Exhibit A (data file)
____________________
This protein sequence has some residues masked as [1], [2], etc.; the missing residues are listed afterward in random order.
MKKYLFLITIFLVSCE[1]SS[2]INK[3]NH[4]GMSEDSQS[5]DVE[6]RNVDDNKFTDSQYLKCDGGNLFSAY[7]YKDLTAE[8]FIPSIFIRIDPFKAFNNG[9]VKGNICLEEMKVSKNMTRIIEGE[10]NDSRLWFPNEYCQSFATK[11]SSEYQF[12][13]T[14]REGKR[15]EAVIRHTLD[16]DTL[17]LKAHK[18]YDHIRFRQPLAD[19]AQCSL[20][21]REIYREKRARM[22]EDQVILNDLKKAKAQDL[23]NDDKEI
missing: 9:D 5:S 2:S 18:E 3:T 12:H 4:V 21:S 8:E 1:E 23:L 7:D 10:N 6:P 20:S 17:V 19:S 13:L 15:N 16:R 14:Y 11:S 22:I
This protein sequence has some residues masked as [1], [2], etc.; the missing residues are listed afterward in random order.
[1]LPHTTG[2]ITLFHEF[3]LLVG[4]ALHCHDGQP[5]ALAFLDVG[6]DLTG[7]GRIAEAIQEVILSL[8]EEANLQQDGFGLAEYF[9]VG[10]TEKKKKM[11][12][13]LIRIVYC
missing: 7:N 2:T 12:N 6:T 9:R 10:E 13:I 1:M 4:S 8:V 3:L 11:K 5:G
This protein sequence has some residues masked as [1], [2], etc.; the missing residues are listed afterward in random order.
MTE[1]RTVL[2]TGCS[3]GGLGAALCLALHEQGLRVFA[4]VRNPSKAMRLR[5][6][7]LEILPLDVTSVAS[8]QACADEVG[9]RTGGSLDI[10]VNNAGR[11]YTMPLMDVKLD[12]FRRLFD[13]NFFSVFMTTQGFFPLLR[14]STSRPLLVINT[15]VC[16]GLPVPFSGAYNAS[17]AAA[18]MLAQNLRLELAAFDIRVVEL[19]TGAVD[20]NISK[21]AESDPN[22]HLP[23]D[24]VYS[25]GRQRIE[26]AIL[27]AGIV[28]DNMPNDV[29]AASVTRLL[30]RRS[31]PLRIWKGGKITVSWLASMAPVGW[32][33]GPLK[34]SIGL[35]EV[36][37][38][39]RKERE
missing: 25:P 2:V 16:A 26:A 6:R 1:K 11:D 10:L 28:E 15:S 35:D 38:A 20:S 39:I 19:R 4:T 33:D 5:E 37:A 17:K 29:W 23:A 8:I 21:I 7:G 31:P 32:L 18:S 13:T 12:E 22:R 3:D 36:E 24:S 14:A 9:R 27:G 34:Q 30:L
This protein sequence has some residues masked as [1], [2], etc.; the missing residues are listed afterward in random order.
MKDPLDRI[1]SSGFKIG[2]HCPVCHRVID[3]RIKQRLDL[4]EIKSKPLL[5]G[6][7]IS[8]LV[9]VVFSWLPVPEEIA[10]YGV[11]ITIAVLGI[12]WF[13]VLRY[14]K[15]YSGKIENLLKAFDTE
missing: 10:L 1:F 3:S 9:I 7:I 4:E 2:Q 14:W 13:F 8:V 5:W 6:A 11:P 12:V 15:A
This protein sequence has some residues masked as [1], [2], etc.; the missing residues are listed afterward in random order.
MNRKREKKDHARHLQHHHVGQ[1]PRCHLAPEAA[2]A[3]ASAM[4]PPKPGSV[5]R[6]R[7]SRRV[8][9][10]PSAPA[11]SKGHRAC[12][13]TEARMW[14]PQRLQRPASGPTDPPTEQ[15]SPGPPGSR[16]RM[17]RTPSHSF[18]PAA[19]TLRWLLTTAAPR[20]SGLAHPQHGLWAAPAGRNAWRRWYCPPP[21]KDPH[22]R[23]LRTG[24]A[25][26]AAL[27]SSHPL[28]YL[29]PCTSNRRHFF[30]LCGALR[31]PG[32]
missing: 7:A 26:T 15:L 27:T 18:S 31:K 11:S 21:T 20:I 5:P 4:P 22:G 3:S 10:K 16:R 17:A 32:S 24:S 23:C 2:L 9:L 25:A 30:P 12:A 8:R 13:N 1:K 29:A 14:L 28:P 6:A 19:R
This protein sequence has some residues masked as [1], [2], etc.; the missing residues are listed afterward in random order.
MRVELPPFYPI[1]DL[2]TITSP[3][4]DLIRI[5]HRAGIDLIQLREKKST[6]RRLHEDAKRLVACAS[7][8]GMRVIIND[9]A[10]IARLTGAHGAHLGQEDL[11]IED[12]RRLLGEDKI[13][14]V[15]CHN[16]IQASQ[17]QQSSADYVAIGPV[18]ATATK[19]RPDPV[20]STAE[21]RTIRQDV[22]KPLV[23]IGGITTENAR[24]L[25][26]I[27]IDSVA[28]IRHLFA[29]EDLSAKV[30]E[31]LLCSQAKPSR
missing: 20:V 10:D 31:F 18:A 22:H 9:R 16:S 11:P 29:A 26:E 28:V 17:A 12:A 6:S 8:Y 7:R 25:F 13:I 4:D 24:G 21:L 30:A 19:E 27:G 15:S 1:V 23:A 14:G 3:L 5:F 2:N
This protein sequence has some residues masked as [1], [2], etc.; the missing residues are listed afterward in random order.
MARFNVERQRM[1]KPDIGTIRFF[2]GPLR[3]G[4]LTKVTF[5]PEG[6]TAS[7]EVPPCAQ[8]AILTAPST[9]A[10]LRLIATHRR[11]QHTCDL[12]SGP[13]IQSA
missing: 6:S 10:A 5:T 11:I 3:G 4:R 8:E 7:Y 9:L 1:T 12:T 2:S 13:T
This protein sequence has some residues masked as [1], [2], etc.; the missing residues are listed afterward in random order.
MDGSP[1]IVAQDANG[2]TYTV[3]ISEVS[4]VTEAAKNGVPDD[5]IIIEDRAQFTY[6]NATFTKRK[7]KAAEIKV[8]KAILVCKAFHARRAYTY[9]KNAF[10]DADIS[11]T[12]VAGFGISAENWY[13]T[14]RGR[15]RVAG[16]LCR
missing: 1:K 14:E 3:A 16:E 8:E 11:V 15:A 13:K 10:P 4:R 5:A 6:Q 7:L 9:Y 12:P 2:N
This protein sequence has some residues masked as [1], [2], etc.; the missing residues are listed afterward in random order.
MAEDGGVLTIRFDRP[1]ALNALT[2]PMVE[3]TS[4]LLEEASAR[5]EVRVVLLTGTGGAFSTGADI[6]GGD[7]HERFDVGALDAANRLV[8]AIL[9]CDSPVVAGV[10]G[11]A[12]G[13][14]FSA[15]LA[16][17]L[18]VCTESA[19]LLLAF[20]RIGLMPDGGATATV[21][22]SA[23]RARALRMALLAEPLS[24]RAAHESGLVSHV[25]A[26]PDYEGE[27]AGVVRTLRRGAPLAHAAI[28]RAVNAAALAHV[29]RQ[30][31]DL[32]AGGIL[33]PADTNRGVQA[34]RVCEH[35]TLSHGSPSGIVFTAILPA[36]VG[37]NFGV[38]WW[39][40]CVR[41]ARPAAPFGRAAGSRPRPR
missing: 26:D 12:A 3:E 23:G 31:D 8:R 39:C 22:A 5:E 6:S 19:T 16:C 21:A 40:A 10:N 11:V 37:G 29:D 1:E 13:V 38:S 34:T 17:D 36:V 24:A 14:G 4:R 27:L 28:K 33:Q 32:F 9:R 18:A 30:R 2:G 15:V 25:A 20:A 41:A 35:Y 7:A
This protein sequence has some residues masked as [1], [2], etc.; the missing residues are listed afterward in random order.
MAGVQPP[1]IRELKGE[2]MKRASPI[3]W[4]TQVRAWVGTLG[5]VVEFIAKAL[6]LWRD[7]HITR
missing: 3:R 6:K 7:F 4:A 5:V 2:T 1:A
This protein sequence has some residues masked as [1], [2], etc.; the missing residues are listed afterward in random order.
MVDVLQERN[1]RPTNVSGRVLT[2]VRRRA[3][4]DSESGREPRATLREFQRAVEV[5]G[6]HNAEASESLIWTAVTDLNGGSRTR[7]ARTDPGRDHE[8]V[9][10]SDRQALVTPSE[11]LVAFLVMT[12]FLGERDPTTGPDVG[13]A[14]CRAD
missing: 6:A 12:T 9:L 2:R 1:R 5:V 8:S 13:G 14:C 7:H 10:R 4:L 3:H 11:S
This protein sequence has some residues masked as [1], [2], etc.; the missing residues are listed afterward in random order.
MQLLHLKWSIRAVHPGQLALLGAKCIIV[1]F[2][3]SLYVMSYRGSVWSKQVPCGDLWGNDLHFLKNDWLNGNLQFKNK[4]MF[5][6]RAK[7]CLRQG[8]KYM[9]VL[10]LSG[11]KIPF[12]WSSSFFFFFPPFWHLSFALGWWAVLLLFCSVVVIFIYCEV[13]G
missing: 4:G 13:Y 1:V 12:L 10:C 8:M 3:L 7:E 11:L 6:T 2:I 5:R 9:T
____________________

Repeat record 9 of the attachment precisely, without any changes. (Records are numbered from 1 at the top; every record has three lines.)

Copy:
This protein sequence has some residues masked as [1], [2], etc.; the missing residues are listed afterward in random order.
MAEDGGVLTIRFDRP[1]ALNALT[2]PMVE[3]TS[4]LLEEASAR[5]EVRVVLLTGTGGAFSTGADI[6]GGD[7]HERFDVGALDAANRLV[8]AIL[9]CDSPVVAGV[10]G[11]A[12]G[13][14]FSA[15]LA[16][17]L[18]VCTESA[19]LLLAF[20]RIGLMPDGGATATV[21][22]SA[23]RARALRMALLAEPLS[24]RAAHESGLVSHV[25]A[26]PDYEGE[27]AGVVRTLRRGAPLAHAAI[28]RAVNAAALAHV[29]RQ[30][31]DL[32]AGGIL[33]PADTNRGVQA[34]RVCEH[35]TLSHGSPSGIVFTAILPA[36]VG[37]NFGV[38]WW[39][40]CVR[41]ARPAAPFGRAAGSRPRPR
missing: 26:D 12:A 3:E 23:G 31:D 8:R 39:C 22:A 5:E 6:S 19:T 16:C 21:A 40:A 10:N 11:V 37:G 29:D 1:E 13:V 38:S 34:T 17:D 36:V 24:A 14:G 4:R 27:L 28:K 33:Q 32:F 9:R 18:A 30:R 2:G 15:V 25:A 20:A 41:A 35:Y 7:A